Tunisian President Kais Saied called for a different reading of the low voter turnout in the run-off legislative elections, considering that he has more popular support than the opposition, at a time when the opposition called for his resignation and early presidential elections.
President Saied said that the turnout for the recent elections should be read differently, as 90% did not participate in the vote because Parliament no longer means anything to them and they no longer have confidence in it, as he put it.
The Tunisian president also carried out a partial cabinet reshuffle in the government without explaining the reasons, as he dismissed the Minister of Education and the Minister of Agriculture, Water Resources and Marine Fishing, and appointed two successors for them.
In a press conference on Sunday evening, shortly after the High Elections Authority announced a turnout of around 11%, the head of the opposition National Salvation Front, Ahmed Najib Chebbi, called for the departure of President Saied and the organization of early presidential elections, which would be a first step for a complete reform path.
Chebbi indicated that 90% of Tunisians turned their backs on the electoral process, which he described as a complete failure for Said, saying that the front would not recognize this process, which took place in light of political division and an economic and living crisis.
The head of the Salvation Front urged the political and civil forces to unite in order to “bring about the desired change represented in the departure of the president and the holding of early elections,” and appealed to 3 organizations that are currently working on formulating an initiative to get out of the crisis, which is the Tunisian General Labor Union (the largest labor union in the country). and the Bar Association and the Human Rights League, in order to form a new political leadership.
In turn, the Ennahda movement in Tunisia called for the resignation of the Tunisian president, and to allow early presidential elections to be held.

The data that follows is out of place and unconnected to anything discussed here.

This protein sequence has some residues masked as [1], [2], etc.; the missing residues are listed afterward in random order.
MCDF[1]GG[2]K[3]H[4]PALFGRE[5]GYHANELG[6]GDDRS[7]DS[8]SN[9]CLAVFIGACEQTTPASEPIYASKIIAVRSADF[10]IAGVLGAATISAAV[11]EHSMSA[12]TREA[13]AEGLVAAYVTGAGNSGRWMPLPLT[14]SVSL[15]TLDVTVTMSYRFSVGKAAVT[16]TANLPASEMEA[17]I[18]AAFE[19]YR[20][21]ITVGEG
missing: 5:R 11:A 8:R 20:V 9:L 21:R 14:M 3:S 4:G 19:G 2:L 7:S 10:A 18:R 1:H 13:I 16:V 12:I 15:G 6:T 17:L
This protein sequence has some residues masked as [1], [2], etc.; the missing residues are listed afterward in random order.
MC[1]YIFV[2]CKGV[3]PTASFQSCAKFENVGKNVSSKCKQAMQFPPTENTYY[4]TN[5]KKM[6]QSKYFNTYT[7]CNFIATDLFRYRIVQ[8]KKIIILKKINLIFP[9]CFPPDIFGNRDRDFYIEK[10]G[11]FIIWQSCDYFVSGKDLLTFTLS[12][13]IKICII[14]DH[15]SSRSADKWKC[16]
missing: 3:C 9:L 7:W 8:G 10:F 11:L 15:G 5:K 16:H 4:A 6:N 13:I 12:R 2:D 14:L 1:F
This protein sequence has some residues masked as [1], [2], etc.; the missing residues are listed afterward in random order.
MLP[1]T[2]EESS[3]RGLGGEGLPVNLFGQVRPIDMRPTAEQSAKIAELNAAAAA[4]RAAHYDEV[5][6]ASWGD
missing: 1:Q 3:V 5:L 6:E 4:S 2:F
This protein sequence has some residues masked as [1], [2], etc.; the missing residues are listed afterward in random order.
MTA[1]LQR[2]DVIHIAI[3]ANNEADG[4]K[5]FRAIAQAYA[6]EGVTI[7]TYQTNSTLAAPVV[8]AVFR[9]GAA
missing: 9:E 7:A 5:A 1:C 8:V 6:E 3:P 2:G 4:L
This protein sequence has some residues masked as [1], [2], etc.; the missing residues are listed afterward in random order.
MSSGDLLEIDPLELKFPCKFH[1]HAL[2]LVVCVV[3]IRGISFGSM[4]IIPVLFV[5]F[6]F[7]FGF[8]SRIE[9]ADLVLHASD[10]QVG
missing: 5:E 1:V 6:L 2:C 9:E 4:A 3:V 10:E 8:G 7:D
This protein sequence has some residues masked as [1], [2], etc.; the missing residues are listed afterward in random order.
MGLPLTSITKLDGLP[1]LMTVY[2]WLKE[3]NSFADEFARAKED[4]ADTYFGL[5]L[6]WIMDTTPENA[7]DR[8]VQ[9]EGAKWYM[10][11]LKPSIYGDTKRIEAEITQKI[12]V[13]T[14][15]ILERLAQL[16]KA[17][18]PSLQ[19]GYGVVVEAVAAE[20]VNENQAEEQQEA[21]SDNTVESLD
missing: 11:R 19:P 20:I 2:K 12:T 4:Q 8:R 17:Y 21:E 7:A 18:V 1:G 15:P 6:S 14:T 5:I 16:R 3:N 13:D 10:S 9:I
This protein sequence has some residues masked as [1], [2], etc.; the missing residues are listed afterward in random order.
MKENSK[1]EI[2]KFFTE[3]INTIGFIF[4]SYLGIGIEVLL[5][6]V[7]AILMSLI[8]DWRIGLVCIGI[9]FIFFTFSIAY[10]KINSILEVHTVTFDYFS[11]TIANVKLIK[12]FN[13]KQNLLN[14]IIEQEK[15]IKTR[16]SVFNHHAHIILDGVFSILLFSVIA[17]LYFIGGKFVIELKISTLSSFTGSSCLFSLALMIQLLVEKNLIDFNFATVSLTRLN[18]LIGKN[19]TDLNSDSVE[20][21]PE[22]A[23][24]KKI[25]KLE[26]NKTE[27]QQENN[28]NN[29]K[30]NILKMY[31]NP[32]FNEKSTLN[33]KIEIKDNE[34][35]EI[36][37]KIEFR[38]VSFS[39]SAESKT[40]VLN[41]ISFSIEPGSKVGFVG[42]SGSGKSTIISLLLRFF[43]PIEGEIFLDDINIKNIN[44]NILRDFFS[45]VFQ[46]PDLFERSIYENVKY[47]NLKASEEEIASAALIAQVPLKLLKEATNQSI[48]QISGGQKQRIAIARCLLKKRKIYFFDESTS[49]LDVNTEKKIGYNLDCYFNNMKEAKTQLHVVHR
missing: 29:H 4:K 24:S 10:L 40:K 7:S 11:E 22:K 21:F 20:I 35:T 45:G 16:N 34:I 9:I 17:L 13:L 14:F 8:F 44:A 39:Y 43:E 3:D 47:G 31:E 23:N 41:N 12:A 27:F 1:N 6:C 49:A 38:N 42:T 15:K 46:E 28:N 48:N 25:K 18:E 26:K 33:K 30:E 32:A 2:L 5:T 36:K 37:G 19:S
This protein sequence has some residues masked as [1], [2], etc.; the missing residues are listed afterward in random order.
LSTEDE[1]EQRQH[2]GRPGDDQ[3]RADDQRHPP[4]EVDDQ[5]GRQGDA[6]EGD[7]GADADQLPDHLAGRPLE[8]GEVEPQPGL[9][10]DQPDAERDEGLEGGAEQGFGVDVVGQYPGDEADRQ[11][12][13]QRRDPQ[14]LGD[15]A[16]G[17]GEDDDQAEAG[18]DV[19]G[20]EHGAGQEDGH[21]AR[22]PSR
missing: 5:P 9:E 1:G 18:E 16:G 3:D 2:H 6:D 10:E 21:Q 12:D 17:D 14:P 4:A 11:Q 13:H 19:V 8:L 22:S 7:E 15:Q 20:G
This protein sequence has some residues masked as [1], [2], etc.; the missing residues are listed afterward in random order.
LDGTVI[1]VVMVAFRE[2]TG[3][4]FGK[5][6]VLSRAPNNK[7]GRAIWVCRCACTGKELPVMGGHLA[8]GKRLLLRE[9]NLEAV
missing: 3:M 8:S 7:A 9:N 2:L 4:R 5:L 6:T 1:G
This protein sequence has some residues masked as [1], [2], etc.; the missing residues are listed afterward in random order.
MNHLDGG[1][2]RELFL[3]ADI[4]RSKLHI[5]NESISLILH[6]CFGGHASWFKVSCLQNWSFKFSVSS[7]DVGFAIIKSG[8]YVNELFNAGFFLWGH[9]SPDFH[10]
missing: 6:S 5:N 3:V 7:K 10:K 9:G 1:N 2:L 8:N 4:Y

The movement said – in a statement – that “Kais Saied’s parliament only expresses the minority of the minority and does not have the right to exercise legislative power in the name of the people.”
The head of the Elections Commission, Farouk Bouaskar, announced that the final polling rate in the run-off for the legislative elections amounted to 11.4%, and he acknowledged the low participation rate, calling for a substantive discussion on that.
For its part, 5 other Tunisian opposition parties – the Democratic Current, Qutb, Republican, Workers’ and Ettakatol – called for an immediate halt to what they called the “coup”.
The five parties said, in a joint statement, that the parliament emanating from what they described as the farce of the new elections lacks legitimacy, and is one of the titles of the crisis.
It added that a sham parliament without legislative or oversight powers would only be decoration without influence on public policies.
Tunisia has been witnessing a deep political crisis since the Tunisian president announced, on July 25, 2021, the exceptional measures that allow him to acquire most of the powers.
Under these exceptional powers, Saied dissolved the government and parliament, and transformed the parliamentary system into a presidential one. He also issued a new constitution last summer that gives the head of state wide powers in exchange for a parliament with almost non-existent powers.